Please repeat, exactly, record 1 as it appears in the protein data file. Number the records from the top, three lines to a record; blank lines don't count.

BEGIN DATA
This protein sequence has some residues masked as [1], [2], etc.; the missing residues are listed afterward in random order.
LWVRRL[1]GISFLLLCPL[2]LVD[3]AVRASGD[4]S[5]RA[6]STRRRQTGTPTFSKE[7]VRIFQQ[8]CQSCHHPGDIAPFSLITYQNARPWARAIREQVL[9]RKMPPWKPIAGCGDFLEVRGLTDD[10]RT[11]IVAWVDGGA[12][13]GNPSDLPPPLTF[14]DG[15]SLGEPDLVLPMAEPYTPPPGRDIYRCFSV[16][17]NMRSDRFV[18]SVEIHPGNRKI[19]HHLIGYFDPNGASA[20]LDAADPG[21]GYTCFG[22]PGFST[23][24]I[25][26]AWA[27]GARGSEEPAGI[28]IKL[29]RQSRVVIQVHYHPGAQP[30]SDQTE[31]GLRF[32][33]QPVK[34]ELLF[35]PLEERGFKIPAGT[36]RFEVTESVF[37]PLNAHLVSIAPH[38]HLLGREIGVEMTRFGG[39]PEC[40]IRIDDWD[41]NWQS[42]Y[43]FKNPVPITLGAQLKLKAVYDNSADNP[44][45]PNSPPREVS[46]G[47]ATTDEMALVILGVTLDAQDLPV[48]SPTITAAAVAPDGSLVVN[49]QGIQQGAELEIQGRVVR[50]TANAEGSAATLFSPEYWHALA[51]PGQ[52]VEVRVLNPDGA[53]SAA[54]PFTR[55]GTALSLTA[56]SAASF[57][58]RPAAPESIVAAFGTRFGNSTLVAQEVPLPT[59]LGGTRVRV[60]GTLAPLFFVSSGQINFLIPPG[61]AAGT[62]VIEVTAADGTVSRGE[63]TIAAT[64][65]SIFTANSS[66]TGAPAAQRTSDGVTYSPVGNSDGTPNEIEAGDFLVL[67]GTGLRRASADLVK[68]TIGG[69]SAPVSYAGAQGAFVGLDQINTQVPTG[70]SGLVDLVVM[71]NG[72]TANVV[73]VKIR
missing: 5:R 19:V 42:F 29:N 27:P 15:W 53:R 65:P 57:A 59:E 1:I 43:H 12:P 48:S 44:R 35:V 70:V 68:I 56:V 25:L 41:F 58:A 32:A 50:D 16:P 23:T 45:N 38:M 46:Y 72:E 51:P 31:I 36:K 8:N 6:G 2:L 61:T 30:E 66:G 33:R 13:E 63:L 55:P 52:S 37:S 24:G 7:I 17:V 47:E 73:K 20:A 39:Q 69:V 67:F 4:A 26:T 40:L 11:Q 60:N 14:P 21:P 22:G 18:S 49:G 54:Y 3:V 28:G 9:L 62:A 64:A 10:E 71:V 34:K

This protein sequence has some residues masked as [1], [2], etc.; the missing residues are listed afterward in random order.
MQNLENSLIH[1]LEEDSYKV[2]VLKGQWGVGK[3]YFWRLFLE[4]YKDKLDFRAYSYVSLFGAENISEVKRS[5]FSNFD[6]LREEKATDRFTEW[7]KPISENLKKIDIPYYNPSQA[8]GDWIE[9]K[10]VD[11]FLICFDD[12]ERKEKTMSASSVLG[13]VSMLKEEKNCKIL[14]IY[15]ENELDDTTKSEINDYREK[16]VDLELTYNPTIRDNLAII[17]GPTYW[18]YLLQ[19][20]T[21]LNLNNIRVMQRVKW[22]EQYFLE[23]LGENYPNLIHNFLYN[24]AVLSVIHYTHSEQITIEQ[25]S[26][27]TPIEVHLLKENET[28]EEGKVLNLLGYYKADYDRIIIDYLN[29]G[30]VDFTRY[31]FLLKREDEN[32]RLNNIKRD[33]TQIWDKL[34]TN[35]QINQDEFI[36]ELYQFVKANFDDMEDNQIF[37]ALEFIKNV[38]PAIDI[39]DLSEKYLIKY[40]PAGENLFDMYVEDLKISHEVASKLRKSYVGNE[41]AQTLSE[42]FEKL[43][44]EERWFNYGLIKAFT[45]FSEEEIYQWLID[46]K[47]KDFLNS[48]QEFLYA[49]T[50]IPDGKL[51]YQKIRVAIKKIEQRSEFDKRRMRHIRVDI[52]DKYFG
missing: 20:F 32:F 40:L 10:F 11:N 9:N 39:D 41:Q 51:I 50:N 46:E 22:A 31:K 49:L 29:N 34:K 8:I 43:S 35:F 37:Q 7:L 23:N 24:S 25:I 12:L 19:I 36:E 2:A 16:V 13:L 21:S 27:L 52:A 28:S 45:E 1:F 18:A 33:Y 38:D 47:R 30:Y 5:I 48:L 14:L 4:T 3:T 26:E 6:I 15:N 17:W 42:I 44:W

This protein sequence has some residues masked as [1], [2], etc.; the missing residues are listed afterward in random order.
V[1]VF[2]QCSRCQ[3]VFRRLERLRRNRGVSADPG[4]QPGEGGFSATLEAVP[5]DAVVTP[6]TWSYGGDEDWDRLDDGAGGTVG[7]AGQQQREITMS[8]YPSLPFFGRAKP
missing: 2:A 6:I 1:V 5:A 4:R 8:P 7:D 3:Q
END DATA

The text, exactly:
This protein sequence has some residues masked as [1], [2], etc.; the missing residues are listed afterward in random order.
LWVRRL[1]GISFLLLCPL[2]LVD[3]AVRASGD[4]S[5]RA[6]STRRRQTGTPTFSKE[7]VRIFQQ[8]CQSCHHPGDIAPFSLITYQNARPWARAIREQVL[9]RKMPPWKPIAGCGDFLEVRGLTDD[10]RT[11]IVAWVDGGA[12][13]GNPSDLPPPLTF[14]DG[15]SLGEPDLVLPMAEPYTPPPGRDIYRCFSV[16][17]NMRSDRFV[18]SVEIHPGNRKI[19]HHLIGYFDPNGASA[20]LDAADPG[21]GYTCFG[22]PGFST[23][24]I[25][26]AWA[27]GARGSEEPAGI[28]IKL[29]RQSRVVIQVHYHPGAQP[30]SDQTE[31]GLRF[32][33]QPVK[34]ELLF[35]PLEERGFKIPAGT[36]RFEVTESVF[37]PLNAHLVSIAPH[38]HLLGREIGVEMTRFGG[39]PEC[40]IRIDDWD[41]NWQS[42]Y[43]FKNPVPITLGAQLKLKAVYDNSADNP[44][45]PNSPPREVS[46]G[47]ATTDEMALVILGVTLDAQDLPV[48]SPTITAAAVAPDGSLVVN[49]QGIQQGAELEIQGRVVR[50]TANAEGSAATLFSPEYWHALA[51]PGQ[52]VEVRVLNPDGA[53]SAA[54]PFTR[55]GTALSLTA[56]SAASF[57][58]RPAAPESIVAAFGTRFGNSTLVAQEVPLPT[59]LGGTRVRV[60]GTLAPLFFVSSGQINFLIPPG[61]AAGT[62]VIEVTAADGTVSRGE[63]TIAAT[64][65]SIFTANSS[66]TGAPAAQRTSDGVTYSPVGNSDGTPNEIEAGDFLVL[67]GTGLRRASADLVK[68]TIGG[69]SAPVSYAGAQGAFVGLDQINTQVPTG[70]SGLVDLVVM[71]NG[72]TANVV[73]VKIR
missing: 5:R 19:V 42:F 29:N 27:P 15:W 53:R 65:P 57:A 59:E 1:I 43:H 12:P 48:S 44:R 35:V 70:V 68:I 56:V 25:L 41:F 58:A 32:A 50:D 16:P 23:T 45:N 38:M 46:Y 72:E 51:P 31:I 36:K 8:N 6:G 2:L 61:T 30:E 66:G 33:R 13:E 63:L 55:P 52:S 37:S 24:G 7:I 17:V 47:E 73:K 20:A 39:Q 69:V 67:F 4:A 26:T 40:L 11:Q 60:N 14:P 21:P 22:G 18:S 49:G 54:Y 3:V 28:G 9:L 62:A 64:A 10:E 71:V 34:K